Dr. Chandan Mago, Dhawan N, Saini A, Kaur G and Pandit S
Background: Congenital Hypothyroidism (CH) is a common cause of mental retardation. Its incidence varies in different parts of the world from 1:4000 to 1:2000.
Objective: To study effect of perinatal factors on heel prick blood TSH levels and to find incidence of congenital hypothyroidism.
Study Design: Prospective Observational birth cohort study.
Method: Heel prick blood samples of total 3151babies, 1673 (53.1%) males and 1478 (46.9%) females was taken on special graded filter paper within 48 hours of life and screened by fluoroimmunometric assay. Babies with TSH value more than 9µU/ml were recalled at 5 to 7 days of life for repeat sample of T3, T4, TSH. Babies with low T4 less than 7 µgm/dl and TSH more than 20 µU/ml were labelled as congenital hypothyroidism. The effect of perinatal factors was analyzed statistically.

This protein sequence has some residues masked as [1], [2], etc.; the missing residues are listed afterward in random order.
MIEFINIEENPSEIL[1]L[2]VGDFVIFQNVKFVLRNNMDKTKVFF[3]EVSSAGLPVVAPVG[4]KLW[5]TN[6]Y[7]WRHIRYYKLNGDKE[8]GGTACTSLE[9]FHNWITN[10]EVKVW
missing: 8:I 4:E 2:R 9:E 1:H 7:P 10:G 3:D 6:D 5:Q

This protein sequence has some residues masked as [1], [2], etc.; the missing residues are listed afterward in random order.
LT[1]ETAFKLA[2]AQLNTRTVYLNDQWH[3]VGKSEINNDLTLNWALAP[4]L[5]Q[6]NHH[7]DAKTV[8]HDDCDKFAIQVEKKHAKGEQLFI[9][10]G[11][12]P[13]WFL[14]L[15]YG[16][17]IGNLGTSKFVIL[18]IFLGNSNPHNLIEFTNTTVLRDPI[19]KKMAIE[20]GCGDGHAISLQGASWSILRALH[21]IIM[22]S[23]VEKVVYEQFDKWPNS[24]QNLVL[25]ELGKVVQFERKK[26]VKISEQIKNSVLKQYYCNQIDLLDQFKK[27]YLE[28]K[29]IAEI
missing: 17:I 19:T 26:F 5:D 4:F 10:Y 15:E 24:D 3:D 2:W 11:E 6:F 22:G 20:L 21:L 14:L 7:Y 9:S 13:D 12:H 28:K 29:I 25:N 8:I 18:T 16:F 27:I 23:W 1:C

Result: In our study, thyroid screening in two third of neonates was done at 12 to 24 hours of age. Median (IQR) TSH of 3151 neonates was 3(1.4-5.5) µU/ml. TSH level was significantly low in neonates with sampling at age of >24 hours. Recall rate in our study was 7.6% (238 cases) and 2 neonates were diagnosed as congenital hypothyroidism. Neonates with assisted deliveries showed a higher median (IQR) TSH level 5.3(3-9.1µU/ml) as compared to normal vaginal deliveries and lower segment caesarean section. This was statistically significant (p<0.001). Neonates with perinatal asphyxia had higher median (IQR) TSH values 8.2(1.7-12.5) µU/ml and this was statistically significant.
Conclusions: Incidence of congenital hypothyroidism in our study was 1:1575. TSH levels were high in neonates with assisted delivery and perinatal asphyxia. TSH level was low in neonates delivered by caesarean section. There was no effect of birth weight, sex and gestational age on neonatal TSH level.
Pages: 01-04 | 66 Views 22 Downloads